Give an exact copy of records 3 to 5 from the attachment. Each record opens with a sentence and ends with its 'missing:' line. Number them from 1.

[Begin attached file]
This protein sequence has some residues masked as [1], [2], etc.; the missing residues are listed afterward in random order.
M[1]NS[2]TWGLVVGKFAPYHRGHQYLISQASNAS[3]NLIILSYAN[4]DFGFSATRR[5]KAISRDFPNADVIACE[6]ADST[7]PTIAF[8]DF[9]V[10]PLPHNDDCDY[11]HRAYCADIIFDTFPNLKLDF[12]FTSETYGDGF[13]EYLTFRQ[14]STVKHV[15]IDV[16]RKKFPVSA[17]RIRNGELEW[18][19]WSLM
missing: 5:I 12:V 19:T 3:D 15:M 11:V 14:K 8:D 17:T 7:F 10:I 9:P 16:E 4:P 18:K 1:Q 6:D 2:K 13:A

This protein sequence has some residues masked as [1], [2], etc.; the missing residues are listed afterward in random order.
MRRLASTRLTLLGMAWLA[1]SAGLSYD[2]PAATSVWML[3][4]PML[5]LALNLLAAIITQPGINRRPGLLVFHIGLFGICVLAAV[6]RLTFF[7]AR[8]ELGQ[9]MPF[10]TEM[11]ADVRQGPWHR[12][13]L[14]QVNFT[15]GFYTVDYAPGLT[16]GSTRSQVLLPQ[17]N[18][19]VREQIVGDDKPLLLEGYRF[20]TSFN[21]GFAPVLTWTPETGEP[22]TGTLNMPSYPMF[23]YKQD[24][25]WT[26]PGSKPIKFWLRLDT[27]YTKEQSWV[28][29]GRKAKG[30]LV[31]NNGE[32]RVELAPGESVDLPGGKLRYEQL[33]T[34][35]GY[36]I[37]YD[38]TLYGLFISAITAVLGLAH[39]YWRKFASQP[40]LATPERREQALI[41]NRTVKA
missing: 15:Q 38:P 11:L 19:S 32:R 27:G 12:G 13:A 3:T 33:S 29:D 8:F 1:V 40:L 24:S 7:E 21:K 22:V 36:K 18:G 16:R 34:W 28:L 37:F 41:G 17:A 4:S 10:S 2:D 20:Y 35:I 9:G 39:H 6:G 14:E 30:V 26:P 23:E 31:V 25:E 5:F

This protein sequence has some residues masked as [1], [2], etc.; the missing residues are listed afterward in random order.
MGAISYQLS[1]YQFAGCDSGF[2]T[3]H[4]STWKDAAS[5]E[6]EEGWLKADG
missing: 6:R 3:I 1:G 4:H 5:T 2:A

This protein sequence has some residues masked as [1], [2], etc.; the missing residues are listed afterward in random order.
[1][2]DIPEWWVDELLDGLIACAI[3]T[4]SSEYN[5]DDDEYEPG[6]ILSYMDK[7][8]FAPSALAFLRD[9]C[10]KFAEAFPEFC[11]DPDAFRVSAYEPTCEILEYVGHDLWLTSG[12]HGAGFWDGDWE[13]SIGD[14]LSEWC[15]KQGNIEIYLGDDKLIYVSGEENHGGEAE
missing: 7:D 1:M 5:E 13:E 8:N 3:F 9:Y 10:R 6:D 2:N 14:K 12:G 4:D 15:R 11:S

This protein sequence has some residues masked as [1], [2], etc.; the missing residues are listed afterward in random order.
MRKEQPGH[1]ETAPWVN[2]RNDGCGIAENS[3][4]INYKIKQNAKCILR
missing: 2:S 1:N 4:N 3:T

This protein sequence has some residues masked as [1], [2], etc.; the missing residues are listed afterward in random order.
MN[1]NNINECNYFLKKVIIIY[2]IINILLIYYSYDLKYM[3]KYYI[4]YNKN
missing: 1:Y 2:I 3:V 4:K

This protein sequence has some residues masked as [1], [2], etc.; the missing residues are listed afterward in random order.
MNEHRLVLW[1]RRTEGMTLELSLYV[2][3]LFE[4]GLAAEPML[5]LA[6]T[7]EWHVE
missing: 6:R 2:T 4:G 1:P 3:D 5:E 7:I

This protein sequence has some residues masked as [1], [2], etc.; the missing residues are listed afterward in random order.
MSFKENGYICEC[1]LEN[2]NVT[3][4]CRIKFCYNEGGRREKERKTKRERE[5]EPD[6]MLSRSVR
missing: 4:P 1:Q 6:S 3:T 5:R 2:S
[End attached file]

This protein sequence has some residues masked as [1], [2], etc.; the missing residues are listed afterward in random order.
MGAISYQLS[1]YQFAGCDSGF[2]T[3]H[4]STWKDAAS[5]E[6]EEGWLKADG
missing: 6:R 3:I 1:G 4:H 5:T 2:A

This protein sequence has some residues masked as [1], [2], etc.; the missing residues are listed afterward in random order.
[1][2]DIPEWWVDELLDGLIACAI[3]T[4]SSEYN[5]DDDEYEPG[6]ILSYMDK[7][8]FAPSALAFLRD[9]C[10]KFAEAFPEFC[11]DPDAFRVSAYEPTCEILEYVGHDLWLTSG[12]HGAGFWDGDWE[13]SIGD[14]LSEWC[15]KQGNIEIYLGDDKLIYVSGEENHGGEAE
missing: 7:D 1:M 5:E 13:E 8:N 3:F 9:Y 10:R 6:D 2:N 14:K 12:G 4:D 15:R 11:S

This protein sequence has some residues masked as [1], [2], etc.; the missing residues are listed afterward in random order.
MRKEQPGH[1]ETAPWVN[2]RNDGCGIAENS[3][4]INYKIKQNAKCILR
missing: 2:S 1:N 4:N 3:T